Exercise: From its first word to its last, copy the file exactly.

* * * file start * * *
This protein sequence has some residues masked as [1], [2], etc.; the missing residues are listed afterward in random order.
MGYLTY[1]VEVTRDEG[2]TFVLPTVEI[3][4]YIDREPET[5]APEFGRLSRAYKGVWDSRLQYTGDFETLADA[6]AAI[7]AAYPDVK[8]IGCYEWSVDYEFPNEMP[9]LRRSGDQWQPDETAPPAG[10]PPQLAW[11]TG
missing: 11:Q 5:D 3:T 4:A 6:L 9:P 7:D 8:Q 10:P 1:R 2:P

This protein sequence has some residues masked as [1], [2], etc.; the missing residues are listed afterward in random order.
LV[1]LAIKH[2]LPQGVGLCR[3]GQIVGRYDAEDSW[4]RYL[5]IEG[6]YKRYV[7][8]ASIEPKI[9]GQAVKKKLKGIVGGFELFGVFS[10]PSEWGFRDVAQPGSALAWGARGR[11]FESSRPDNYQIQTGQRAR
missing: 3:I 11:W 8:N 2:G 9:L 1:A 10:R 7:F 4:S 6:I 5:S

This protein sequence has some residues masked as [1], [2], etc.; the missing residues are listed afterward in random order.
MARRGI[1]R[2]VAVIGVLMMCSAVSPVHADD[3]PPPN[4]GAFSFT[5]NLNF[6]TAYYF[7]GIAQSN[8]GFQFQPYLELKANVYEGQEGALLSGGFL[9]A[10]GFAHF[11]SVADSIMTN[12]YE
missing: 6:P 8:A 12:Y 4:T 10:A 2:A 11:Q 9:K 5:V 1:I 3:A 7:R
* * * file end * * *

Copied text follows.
This protein sequence has some residues masked as [1], [2], etc.; the missing residues are listed afterward in random order.
MGYLTY[1]VEVTRDEG[2]TFVLPTVEI[3][4]YIDREPET[5]APEFGRLSRAYKGVWDSRLQYTGDFETLADA[6]AAI[7]AAYPDVK[8]IGCYEWSVDYEFPNEMP[9]LRRSGDQWQPDETAPPAG[10]PPQLAW[11]TG
missing: 11:Q 5:D 3:T 4:A 6:L 9:P 7:D 8:Q 10:P 1:R 2:P

This protein sequence has some residues masked as [1], [2], etc.; the missing residues are listed afterward in random order.
LV[1]LAIKH[2]LPQGVGLCR[3]GQIVGRYDAEDSW[4]RYL[5]IEG[6]YKRYV[7][8]ASIEPKI[9]GQAVKKKLKGIVGGFELFGVFS[10]PSEWGFRDVAQPGSALAWGARGR[11]FESSRPDNYQIQTGQRAR
missing: 3:I 11:W 8:N 2:G 9:L 1:A 10:R 7:F 4:S 6:I 5:S

This protein sequence has some residues masked as [1], [2], etc.; the missing residues are listed afterward in random order.
MARRGI[1]R[2]VAVIGVLMMCSAVSPVHADD[3]PPPN[4]GAFSFT[5]NLNF[6]TAYYF[7]GIAQSN[8]GFQFQPYLELKANVYEGQEGALLSGGFL[9]A[10]GFAHF[11]SVADSIMTN[12]YE
missing: 6:P 8:A 12:Y 4:T 10:A 2:A 11:Q 9:K 5:V 1:I 3:A 7:R